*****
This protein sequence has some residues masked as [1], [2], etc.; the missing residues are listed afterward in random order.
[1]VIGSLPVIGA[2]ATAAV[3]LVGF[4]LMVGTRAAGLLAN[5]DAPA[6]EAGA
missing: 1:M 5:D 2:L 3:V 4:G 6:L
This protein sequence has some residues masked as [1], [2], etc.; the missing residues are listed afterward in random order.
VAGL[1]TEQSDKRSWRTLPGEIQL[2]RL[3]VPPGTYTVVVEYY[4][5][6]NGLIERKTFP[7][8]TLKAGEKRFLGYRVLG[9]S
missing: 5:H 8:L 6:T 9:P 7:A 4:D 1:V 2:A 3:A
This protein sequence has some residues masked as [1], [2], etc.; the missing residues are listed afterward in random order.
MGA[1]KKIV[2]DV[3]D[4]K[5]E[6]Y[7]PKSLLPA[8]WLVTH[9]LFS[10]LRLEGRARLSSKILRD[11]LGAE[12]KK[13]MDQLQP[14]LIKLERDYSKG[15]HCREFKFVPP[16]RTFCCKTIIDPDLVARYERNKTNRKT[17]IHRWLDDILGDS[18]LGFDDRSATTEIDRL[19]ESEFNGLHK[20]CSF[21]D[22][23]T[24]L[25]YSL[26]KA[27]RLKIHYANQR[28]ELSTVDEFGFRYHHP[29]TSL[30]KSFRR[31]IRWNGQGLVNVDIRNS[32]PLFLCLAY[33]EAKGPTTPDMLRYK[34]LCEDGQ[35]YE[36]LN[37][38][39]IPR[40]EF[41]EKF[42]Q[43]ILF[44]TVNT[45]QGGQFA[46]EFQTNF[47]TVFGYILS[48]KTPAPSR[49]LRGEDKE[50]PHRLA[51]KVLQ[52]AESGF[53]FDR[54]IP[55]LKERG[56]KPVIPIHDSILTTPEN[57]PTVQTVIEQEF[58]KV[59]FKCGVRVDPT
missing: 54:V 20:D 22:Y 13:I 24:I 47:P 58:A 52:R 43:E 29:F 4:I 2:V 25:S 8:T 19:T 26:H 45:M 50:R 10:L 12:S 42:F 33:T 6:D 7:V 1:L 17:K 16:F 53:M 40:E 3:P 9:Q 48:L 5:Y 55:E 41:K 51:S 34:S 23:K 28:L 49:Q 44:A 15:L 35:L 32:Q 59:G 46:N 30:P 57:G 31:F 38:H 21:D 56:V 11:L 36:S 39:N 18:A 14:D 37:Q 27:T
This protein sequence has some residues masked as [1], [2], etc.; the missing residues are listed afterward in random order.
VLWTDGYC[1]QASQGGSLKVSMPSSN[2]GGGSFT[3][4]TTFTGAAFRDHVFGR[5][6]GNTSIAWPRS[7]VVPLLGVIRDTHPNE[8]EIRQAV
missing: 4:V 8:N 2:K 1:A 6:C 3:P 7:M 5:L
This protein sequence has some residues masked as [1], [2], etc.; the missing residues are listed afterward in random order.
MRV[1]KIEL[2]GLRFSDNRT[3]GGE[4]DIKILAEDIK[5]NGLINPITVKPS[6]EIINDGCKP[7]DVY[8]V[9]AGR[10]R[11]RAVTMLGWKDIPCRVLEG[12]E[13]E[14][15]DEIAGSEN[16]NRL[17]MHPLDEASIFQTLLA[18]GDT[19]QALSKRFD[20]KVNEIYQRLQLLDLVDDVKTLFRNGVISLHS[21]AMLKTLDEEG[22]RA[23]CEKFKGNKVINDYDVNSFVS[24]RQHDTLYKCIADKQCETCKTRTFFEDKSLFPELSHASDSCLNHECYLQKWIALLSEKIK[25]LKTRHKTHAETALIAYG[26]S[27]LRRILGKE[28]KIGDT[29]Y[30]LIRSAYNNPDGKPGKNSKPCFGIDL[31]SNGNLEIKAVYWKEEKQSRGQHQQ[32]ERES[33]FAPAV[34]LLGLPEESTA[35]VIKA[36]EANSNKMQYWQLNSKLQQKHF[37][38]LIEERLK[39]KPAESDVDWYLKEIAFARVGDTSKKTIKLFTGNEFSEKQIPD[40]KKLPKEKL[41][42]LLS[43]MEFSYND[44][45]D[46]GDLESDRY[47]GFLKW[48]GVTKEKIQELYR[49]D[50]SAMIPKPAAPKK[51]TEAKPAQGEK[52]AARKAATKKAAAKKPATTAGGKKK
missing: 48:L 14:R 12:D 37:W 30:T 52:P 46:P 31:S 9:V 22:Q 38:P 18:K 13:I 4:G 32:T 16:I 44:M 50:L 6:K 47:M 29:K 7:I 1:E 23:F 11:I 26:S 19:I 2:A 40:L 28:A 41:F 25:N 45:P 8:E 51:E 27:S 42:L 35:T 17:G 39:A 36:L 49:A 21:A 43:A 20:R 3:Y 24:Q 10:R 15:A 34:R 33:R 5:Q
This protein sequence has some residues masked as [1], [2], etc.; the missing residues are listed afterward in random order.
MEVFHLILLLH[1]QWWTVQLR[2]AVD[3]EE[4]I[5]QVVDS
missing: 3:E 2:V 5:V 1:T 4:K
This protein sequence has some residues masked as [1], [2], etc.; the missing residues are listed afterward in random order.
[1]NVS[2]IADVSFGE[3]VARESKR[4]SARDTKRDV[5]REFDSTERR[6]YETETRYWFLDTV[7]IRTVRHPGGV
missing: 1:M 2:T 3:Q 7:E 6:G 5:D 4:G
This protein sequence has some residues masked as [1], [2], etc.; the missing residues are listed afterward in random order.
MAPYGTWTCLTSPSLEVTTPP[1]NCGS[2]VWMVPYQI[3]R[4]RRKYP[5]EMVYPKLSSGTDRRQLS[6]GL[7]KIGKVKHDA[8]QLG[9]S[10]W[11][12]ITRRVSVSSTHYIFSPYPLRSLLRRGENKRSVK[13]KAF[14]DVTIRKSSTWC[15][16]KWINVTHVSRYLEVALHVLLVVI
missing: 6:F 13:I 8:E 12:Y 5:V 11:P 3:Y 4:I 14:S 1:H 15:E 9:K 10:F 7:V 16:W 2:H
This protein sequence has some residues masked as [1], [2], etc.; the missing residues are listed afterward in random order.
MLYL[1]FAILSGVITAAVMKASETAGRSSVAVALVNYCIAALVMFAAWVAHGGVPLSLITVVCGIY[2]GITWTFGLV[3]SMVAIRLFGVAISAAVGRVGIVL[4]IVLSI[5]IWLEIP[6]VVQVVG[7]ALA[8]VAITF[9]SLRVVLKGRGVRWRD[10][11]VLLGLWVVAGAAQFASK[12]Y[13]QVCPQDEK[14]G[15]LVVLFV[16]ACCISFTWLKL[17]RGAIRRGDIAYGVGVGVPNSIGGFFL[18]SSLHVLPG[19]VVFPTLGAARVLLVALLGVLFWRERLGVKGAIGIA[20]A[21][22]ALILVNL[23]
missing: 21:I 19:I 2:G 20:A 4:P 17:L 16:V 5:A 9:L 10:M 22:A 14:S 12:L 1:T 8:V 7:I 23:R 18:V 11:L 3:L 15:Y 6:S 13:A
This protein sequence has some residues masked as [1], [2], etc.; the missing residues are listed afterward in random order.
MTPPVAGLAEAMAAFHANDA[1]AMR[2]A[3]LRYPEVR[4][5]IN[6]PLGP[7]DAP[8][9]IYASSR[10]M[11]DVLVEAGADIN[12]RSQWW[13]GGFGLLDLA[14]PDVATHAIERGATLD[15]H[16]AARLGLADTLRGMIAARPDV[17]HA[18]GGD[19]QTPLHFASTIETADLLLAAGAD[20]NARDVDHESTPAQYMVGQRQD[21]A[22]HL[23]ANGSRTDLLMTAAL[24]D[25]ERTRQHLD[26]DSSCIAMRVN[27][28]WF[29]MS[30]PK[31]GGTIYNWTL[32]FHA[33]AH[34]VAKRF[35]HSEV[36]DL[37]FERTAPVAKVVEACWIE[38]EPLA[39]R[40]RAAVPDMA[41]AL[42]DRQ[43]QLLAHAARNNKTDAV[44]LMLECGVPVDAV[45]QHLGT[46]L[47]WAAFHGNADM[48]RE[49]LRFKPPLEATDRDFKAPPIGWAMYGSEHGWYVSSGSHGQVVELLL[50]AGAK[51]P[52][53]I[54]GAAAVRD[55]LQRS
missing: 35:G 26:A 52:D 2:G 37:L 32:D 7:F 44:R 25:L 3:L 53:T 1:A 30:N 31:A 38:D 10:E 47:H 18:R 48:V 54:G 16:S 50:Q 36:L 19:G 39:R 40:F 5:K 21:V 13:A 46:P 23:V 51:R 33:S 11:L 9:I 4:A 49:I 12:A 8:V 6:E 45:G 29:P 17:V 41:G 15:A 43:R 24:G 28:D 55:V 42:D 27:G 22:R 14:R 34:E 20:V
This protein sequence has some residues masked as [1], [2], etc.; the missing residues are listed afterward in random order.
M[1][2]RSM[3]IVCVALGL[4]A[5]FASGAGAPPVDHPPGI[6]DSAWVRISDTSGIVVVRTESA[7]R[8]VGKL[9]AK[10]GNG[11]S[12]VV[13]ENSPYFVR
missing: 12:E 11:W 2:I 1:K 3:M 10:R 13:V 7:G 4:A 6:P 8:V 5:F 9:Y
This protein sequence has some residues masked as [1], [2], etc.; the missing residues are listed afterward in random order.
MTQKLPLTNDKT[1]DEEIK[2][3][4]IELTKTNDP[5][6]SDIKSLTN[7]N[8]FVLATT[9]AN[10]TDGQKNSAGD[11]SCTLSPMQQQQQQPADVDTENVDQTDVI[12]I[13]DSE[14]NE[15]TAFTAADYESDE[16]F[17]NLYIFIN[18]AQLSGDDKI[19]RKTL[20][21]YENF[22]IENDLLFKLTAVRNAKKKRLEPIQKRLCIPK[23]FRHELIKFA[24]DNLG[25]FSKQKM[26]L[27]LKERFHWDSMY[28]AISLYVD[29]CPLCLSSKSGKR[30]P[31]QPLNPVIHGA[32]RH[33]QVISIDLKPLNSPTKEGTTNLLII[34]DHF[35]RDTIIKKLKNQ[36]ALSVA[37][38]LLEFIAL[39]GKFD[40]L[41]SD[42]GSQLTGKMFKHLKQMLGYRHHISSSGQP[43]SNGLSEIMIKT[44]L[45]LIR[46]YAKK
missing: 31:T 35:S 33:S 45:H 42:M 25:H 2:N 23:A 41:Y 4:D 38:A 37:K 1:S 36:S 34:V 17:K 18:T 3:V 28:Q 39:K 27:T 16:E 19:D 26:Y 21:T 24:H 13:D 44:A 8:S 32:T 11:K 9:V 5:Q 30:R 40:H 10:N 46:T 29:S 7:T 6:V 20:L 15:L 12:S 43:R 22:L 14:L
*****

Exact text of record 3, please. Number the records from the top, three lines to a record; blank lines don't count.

This protein sequence has some residues masked as [1], [2], etc.; the missing residues are listed afterward in random order.
MGA[1]KKIV[2]DV[3]D[4]K[5]E[6]Y[7]PKSLLPA[8]WLVTH[9]LFS[10]LRLEGRARLSSKILRD[11]LGAE[12]KK[13]MDQLQP[14]LIKLERDYSKG[15]HCREFKFVPP[16]RTFCCKTIIDPDLVARYERNKTNRKT[17]IHRWLDDILGDS[18]LGFDDRSATTEIDRL[19]ESEFNGLHK[20]CSF[21]D[22][23]T[24]L[25]YSL[26]KA[27]RLKIHYANQR[28]ELSTVDEFGFRYHHP[29]TSL[30]KSFRR[31]IRWNGQGLVNVDIRNS[32]PLFLCLAY[33]EAKGPTTPDMLRYK[34]LCEDGQ[35]YE[36]LN[37][38][39]IPR[40]EF[41]EKF[42]Q[43]ILF[44]TVNT[45]QGGQFA[46]EFQTNF[47]TVFGYILS[48]KTPAPSR[49]LRGEDKE[50]PHRLA[51]KVLQ[52]AESGF[53]FDR[54]IP[55]LKERG[56]KPVIPIHDSILTTPEN[57]PTVQTVIEQEF[58]KV[59]FKCGVRVDPT
missing: 54:V 20:D 22:Y 13:I 24:I 47:P 58:A 52:R 43:E 29:F 4:I 2:V 25:S 8:T 19:T 26:H 45:M 50:R 10:L 12:S 42:F 33:T 6:D 7:V 1:L 17:K 16:F 53:M 40:E 3:P 9:Q 48:L 5:Y 55:E 41:K 51:S 34:S 23:K 28:L 49:Q 44:A 15:L 35:L 32:Q 59:G 46:N 30:P 57:G 31:F 38:H 21:D 56:V 11:L 36:S 39:N 18:A 14:D 37:Q 27:T